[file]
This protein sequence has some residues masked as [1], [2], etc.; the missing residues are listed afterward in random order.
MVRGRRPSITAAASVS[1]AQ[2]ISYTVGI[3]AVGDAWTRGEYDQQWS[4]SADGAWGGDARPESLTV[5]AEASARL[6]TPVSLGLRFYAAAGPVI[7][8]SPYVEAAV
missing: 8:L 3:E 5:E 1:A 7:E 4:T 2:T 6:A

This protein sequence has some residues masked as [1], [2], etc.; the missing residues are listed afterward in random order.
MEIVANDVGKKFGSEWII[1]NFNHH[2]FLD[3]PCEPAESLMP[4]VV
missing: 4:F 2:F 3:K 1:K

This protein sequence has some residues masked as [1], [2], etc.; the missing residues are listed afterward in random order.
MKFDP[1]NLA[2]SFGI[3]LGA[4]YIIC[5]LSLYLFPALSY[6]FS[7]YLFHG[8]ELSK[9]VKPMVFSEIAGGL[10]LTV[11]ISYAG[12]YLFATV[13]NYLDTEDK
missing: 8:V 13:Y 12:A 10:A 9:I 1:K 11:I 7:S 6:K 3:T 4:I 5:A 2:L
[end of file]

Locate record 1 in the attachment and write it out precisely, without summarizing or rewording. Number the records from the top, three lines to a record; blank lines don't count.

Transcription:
This protein sequence has some residues masked as [1], [2], etc.; the missing residues are listed afterward in random order.
MVRGRRPSITAAASVS[1]AQ[2]ISYTVGI[3]AVGDAWTRGEYDQQWS[4]SADGAWGGDARPESLTV[5]AEASARL[6]TPVSLGLRFYAAAGPVI[7][8]SPYVEAAV
missing: 8:L 3:E 5:E 1:A 7:E 4:T 2:T 6:A